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Sep 18, 2008 5:08 PMPublication: The Southampton Press

Legal opinion on eruv is likely a precursor to lawsuit

Sep 18, 2008 5:08 PM

In what appears to be the gearing-up for a lawsuit on a controversial issue in the village, Westhampton Beach Village has received a legal opinion from a group opposed to a religious boundary in the village, and received notice from the Hampton Synagogue that it will be submitting its own opinion, as well.

On Tuesday, October 7, the Alliance for the Separation of Church and State in the Greater Westhampton Area submitted an 18-page legal memorandum written by Marci Hamilton, who holds the Paul R. Verkuil Chair in Public Law at the Cardozo School of Law in New York City, to the village for its consideration in ongoing deliberations on the proposed religious boundary, called an eruv. An eruv, demarcated by PVC-piping on telephone poles proposed to enclose a one-square-mile area in the village, allows Orthodox Jews to push and carry objects on their Sabbath.

The day after the Alliance’s memorandum was submitted, Hampton Synagogue President Morris Tuchman alerted village officials that the synagogue hired its own legal counsel on the issue. While local attorney Richard Haefeli initially represented the village in the religious boundary issue, the synagogue has opted to hire Manhattan-based Robert Sugarman of the firm Weil, Gotshal and Manges to draft a memorandum. Mr. Sugarman will work pro bono for the synagogue. He was not available to comment before publication.

In an e-mail, Synagogue President Morris Tuchman said that Mr. Sugarman will submit the opinion to the village within two weeks.

In February, the Hampton Synagogue submitted an application to the village asking for a proclamation for the eruv. Controversy regarding the religious boundary swamped the village and, in late May, the synagogue temporarily withdrew the application in order to educate the village on the boundary. At the time, officials with the synagogue said that the application would be re-submitted in the fall.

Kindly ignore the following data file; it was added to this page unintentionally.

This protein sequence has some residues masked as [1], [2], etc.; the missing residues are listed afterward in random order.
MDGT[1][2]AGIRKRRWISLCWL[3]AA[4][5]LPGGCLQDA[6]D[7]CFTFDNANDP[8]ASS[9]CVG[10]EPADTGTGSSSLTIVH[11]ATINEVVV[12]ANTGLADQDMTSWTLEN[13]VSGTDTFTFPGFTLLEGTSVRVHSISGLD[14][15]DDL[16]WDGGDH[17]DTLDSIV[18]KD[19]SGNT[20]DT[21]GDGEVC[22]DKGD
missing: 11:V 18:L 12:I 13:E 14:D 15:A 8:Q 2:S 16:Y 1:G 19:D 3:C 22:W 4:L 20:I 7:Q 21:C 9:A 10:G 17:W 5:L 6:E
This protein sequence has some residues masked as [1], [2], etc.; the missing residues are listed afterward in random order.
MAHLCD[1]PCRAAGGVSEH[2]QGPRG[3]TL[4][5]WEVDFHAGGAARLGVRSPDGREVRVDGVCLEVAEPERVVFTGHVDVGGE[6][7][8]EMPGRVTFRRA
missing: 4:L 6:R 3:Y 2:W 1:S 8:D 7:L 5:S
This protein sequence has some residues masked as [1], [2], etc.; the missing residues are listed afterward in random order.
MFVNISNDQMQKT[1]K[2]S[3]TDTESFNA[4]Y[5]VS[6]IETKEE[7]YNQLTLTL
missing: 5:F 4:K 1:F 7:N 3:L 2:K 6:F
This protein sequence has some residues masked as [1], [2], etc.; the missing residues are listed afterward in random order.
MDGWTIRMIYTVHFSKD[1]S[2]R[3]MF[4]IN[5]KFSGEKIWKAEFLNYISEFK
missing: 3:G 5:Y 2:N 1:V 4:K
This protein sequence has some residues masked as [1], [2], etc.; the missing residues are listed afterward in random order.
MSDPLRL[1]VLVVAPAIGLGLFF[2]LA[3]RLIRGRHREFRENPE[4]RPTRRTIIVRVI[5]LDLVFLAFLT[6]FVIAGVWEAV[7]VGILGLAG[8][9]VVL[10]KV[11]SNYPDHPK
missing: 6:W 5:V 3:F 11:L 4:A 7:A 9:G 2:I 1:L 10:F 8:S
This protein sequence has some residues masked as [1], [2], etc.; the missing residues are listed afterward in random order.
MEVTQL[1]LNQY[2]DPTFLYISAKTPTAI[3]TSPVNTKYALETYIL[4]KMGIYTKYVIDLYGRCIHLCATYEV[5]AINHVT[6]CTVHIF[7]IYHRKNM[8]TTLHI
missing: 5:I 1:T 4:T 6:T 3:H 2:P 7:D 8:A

However, Marc Schneier, the founding rabbi of the Hampton Synagogue, has declined to publicly comment on the eruv for the past few weeks and gave no indication as to when the eruv application would be re-submitted. However, Mr. Tuchman said that the resubmission of the application would follow the submission of the legal opinion.

Mr. Sugarman represented the Tenafly Eruv Association in its winning battle against the borough of Tenafly to establish an eruv. Likewise, Bruce Rosen of the New Jersey-based firm McCusker, Anselmi, Rosen & Carvelli who aided Ms. Hamilton with her memorandum, represented the Borough of Tenafly in its losing case against the eruv.

“If you take Hamilton’s memorandum and agree to everything it said, the thousands of eruvs created in this country would be illegal and unconstitutional,” said Westhampton Beach Village Attorney Bo Bishop. “There would be no more eruvs permitted in the country, according to her thesis.

“If the Supreme Court were to rule that what she said was correct, there would be no further eruvs permitted in the U.S. Do you honestly believe they would do that?” Mr. Bishop continued.

Mayor Conrad Teller, who has been reticent to state his opinion on the religious boundary, agreed with Mr. Bishop.